Will the demand be there over time for the $2-$5000 handgun, or is that too much guesswork to invest in?

Guns are just the same as any other investment... the market fluctuates. Your ROI will vary depending on when you bought in/sold out. Don't think that because guns skyrocketed this year in value that they will do that year after year for the rest of your life. Remember what oil did in spring of 2008? Oil was artificially bloated (like guns are now), then tanked from $150/barrel to like 1/3 that value.

Down the road when demand slows for guns/ammo, imagine the inventories that will be built up from the current production overdrive. Perhaps if you go in "short" on gun corp stocks as the market peaks, you might make a killing when it tanks. Besides that, I think in the near-term, the gun investment ship has already sailed.

Guns might be a decent long-term investment... perhaps when they become collectors items. However, short-term market variance makes them just as volatile as anything else.

September 24, 2009, 12:39 PM
If you get an FFL and plan on making a business out of it, you can buy your guns at dealer cost. Then you can sell them for about 10% (sometimes a little less, sometimes a little more) more than you paid for them.

Short of that, you'd have to be pretty good at figuring out which guns were going to increase in value over the years and which ones would stay the same or come down. If the values stay the same and you shoot it a lot, at least you got to shoot it. If the value drops or it stays the same and you don't shoot it you are just tying up funds that could be earning money elsewhere.

September 24, 2009, 01:32 PM
You've got it all're supposed to invest in other areas, so you can make more money, to buy MORE GUNS!

September 24, 2009, 05:08 PM
My favorite money man is Roland Manarin, Omaha, NE. [ and manarin on]. Some call him "Buffet Jr." He was a small child in WW II Europe where/when armies were killing people, breaking things, not to mention militias... Got a real "hands on" look at economics from the bottom up.

The category you mention is called "hard assets." Gold? Coal? Copper? Lead? Guns? Cars? Good wine? You are betting on your judgment.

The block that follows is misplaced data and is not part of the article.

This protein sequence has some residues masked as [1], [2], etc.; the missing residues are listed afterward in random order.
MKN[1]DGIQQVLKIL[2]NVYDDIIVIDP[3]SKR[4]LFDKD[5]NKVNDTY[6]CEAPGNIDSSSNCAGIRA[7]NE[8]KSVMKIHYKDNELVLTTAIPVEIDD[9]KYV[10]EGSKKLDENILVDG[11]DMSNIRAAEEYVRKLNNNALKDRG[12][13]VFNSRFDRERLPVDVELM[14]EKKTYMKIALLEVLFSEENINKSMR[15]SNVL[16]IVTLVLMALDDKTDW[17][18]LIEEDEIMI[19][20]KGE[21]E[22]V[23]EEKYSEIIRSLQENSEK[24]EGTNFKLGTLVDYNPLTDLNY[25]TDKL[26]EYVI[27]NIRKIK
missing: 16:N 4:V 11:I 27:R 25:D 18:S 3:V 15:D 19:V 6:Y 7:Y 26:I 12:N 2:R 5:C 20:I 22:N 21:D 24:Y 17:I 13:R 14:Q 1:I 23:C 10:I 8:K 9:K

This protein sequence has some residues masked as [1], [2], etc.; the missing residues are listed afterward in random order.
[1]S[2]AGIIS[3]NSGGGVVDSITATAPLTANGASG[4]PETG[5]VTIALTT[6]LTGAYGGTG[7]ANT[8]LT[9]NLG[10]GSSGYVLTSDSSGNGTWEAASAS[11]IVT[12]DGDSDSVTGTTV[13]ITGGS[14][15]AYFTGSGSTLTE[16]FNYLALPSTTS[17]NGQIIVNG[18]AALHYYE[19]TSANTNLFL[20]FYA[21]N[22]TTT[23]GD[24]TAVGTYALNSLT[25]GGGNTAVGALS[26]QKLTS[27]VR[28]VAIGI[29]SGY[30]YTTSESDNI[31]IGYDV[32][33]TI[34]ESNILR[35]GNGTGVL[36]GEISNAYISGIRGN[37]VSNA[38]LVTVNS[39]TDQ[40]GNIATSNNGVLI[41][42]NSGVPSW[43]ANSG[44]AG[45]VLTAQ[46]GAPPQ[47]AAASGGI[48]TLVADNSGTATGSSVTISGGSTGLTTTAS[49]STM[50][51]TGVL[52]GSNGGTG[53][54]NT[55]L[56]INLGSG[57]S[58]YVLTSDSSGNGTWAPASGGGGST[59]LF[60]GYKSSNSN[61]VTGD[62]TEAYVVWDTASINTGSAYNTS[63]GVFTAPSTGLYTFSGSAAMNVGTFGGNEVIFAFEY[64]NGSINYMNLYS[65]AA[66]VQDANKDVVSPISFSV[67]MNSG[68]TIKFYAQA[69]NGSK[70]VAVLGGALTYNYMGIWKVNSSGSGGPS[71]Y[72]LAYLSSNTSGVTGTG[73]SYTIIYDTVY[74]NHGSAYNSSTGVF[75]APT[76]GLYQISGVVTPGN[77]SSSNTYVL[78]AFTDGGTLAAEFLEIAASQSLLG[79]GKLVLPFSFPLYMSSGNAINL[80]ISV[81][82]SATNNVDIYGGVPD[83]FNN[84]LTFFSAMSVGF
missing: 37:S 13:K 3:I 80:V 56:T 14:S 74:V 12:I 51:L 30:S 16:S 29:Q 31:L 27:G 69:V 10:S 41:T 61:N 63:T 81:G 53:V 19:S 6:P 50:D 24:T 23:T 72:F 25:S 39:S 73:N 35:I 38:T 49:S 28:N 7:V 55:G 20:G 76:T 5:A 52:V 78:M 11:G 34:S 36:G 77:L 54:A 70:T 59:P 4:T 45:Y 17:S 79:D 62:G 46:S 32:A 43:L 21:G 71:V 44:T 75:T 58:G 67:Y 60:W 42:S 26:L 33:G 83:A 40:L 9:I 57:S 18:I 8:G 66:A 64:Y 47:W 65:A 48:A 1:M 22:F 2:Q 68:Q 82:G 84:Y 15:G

As suggested, if you get an FFL and "deal guns" buying wholesale and selling near retail... Most small businesses don't survive without about a 33% return. Now if you can deal from home [the basement bandit]... cuts costs... 10% might not be too unreasonable.

Mr. M likes a balance. Common stock [OWNERSHIP] for the return. Some gold to protect against inflation. And some, a few, treasuries to protect against deflation. (yeh, like that is likely until the big DUMP...)

Obviously you have to finance the operation. Overhead. Insurance. Lights. Heat. Security! Then you get to look at some guns. No end of stories about the "exceptions." Colt couldn't give away "P" peacemakers so they quit making them right after WW II. NOW everyone wanted one. Original Colts got "bid up" to sky high levels. Mr. Ruger came out with a decent product to meet the demand. THEN Colt decided to "get back in" and the original Colts "dropped like a rock." You want the gamble? Diversify!

The rest is courtesy of the government, called inflation. Uncle Sam has tried to take the bottom out of the business cycle. Only go "up." Been done many times thru history (doesn't work forever). Economics history. Dull but enlightening if you care about "your money." I think it was the Romans who punched holes into the center of a silver coin to get more silver to make more coins which were all valued at the value of the silver in the coin before the whole was punched... Government!

Point? Look at the Florida Land boom. (Marx bros "Going Coconuts" movie). Or the Tulip boom in Holland. Or the Chicago land boom. It all "busts" eventually, so don't forget to take plenty of profits off the table to live on when the "bust" comes. Many, reportedly, "lived well" during the depression off the dividends of gold mine stock like Homestake.

I thought along these lines and still have a can of 4227 (empty) with a sticker says $1.95 on it. Now if it was full. Current price? First Mauser I bought was $35.00. In .30/'06 no less. Value today? Before my time although I know men who remember it (darn stories)... Uncle Sam would drop an '03 on your porch REA (Railway Express Assoc?) for $18.00 and /'06 surplus ammo at $0.01 per round with the gun. Those deals are gone. Today? You have to search. Enjoy. Luck.